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Publication numberUS4546363 A
Publication typeGrant
Application numberUS 06/623,919
Publication dateOct 8, 1985
Filing dateJun 25, 1984
Priority dateJun 29, 1983
Fee statusPaid
Also published asCA1250485A1, DE3466951D1, EP0130805A1, EP0130805B1
Publication number06623919, 623919, US 4546363 A, US 4546363A, US-A-4546363, US4546363 A, US4546363A
InventorsFusao Iwagami
Original AssigneeSharp Kabushiki Kaisha
Export CitationBiBTeX, EndNote, RefMan
External Links: USPTO, USPTO Assignment, Espacenet
Nozzle cleaning device for an ink jet system printer
US 4546363 A
Abstract
A nozzle cleaning device blows a cleaning solvent against the nozzle portion of a printer head in an ink jet system printer. The nozzle cleaning device includes an ejecting unit communicated to a cleaning solvent tank through a liquid supply passage. Th ejecting unit includes a plurality of orifices for emitting the cleaning solvent. A side passage is connected to the liquid supply passage. A cylinder is secured to the side passage, and a piston is slidably disposed in the cylinder. When the piston is moved in the cylinder, the cleaning solvent is introduced from the cleaning solvent tank into the cylinder, and then, the cleaning solvent is supplied from the cylinder to the ejecting unit. The amount of the cleaning solvent supplied to the ejecting unit is determined by the stroke of the piston in the cylinder.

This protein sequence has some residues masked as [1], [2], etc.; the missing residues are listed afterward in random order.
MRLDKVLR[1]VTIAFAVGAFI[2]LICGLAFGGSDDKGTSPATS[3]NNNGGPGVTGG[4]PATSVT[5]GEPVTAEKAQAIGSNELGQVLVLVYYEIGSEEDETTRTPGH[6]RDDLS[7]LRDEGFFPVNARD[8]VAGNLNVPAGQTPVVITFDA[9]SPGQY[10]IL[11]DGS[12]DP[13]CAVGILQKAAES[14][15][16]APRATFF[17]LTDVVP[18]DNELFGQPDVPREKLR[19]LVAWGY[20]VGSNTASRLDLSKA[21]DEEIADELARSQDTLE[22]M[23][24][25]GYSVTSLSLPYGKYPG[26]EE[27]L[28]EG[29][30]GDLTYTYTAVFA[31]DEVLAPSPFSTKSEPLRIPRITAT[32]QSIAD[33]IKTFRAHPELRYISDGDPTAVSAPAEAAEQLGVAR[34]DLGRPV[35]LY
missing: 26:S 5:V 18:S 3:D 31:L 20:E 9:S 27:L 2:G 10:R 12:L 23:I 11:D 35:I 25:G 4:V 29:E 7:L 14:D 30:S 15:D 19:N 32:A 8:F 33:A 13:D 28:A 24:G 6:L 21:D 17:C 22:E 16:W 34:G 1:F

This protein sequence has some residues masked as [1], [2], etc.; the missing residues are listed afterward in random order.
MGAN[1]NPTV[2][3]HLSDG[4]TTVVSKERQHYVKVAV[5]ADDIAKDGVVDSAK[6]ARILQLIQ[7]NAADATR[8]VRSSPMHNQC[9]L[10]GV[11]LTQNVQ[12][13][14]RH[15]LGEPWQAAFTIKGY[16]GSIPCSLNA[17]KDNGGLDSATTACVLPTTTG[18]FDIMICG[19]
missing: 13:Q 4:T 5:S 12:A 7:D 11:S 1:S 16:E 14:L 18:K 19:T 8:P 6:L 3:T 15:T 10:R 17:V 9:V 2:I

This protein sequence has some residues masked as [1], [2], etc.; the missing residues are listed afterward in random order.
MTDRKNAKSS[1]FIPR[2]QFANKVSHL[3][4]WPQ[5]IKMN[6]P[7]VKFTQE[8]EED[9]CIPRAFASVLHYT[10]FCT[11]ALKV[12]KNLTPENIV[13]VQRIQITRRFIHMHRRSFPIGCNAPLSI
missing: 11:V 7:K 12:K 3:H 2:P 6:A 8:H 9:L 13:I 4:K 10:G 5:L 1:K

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Claims(3)
What is claimed is:
1. A nozzle cleaning device for cleaning a print head of an ink jet system printer, comprising:
a cleaning solvent tank containing the cleaning solvent therein;
an ejecting unit including at least one orifice through which the cleaning solvent is ejected toward said print head;
liquid passage means for communicating said at least one orifice included in said ejecting unit with said cleaning solvent tank;
a cylinder communicated to said liquid passage means at a point in said liquid passage means;
a piston slidably disposed in said cylinder;
a first check valve disposed in said liquid passage means at a position between said point and said cleaning solvent tank; and
a second check valve disposed in said liquid passage means at a position between said point and said ejecting unit,
wherein said first and second check valves function, in combination, to ensure a stable supply of cleaning solvent from said cleaning solvent tank to said ejecting unit in response to the movement of said piston in said cylinder.
2. The nozzle cleaning device of claim 1, said ejecting unit comprising:
an intended surface having said at least one orifice formed therein; and